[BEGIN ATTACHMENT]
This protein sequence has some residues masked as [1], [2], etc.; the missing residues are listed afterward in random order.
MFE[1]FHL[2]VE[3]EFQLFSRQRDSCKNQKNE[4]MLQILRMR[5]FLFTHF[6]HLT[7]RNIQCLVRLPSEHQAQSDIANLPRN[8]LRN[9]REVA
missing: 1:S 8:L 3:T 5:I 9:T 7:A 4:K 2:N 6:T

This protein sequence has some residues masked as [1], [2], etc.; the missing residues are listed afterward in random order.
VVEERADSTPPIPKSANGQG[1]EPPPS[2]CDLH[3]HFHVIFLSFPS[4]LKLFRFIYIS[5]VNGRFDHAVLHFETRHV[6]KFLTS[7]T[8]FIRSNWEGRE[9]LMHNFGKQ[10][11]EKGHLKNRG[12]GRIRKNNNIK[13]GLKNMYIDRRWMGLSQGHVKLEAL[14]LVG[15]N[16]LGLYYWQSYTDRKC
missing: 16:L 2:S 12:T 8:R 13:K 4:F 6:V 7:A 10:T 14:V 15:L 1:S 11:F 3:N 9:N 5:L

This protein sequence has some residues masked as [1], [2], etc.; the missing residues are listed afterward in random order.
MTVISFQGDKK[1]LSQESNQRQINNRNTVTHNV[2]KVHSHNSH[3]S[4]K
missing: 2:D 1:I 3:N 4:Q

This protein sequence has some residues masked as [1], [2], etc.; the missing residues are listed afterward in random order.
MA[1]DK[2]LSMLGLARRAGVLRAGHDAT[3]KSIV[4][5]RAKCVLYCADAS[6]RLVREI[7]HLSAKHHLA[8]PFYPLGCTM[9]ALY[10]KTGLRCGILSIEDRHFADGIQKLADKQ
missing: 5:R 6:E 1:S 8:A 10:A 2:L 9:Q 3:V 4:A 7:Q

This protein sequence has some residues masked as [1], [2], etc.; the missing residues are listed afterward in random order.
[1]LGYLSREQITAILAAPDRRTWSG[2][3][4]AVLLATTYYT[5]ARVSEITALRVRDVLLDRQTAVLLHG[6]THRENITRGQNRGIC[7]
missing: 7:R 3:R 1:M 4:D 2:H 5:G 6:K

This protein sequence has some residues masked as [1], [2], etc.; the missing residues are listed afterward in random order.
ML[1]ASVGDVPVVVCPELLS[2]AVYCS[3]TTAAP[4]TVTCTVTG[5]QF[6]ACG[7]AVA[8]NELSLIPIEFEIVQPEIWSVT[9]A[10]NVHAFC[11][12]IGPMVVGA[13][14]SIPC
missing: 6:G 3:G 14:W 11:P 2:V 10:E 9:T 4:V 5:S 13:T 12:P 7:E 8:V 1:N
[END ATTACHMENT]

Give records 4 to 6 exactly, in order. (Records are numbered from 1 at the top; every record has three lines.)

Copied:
This protein sequence has some residues masked as [1], [2], etc.; the missing residues are listed afterward in random order.
MA[1]DK[2]LSMLGLARRAGVLRAGHDAT[3]KSIV[4][5]RAKCVLYCADAS[6]RLVREI[7]HLSAKHHLA[8]PFYPLGCTM[9]ALY[10]KTGLRCGILSIEDRHFADGIQKLADKQ
missing: 5:R 6:E 1:S 8:A 10:A 2:L 9:Q 3:V 4:A 7:Q

This protein sequence has some residues masked as [1], [2], etc.; the missing residues are listed afterward in random order.
[1]LGYLSREQITAILAAPDRRTWSG[2][3][4]AVLLATTYYT[5]ARVSEITALRVRDVLLDRQTAVLLHG[6]THRENITRGQNRGIC[7]
missing: 7:R 3:R 1:M 4:D 2:H 5:G 6:K

This protein sequence has some residues masked as [1], [2], etc.; the missing residues are listed afterward in random order.
ML[1]ASVGDVPVVVCPELLS[2]AVYCS[3]TTAAP[4]TVTCTVTG[5]QF[6]ACG[7]AVA[8]NELSLIPIEFEIVQPEIWSVT[9]A[10]NVHAFC[11][12]IGPMVVGA[13][14]SIPC
missing: 6:G 3:G 14:W 11:P 2:V 10:E 9:T 4:V 5:S 13:T 12:P 7:E 8:V 1:N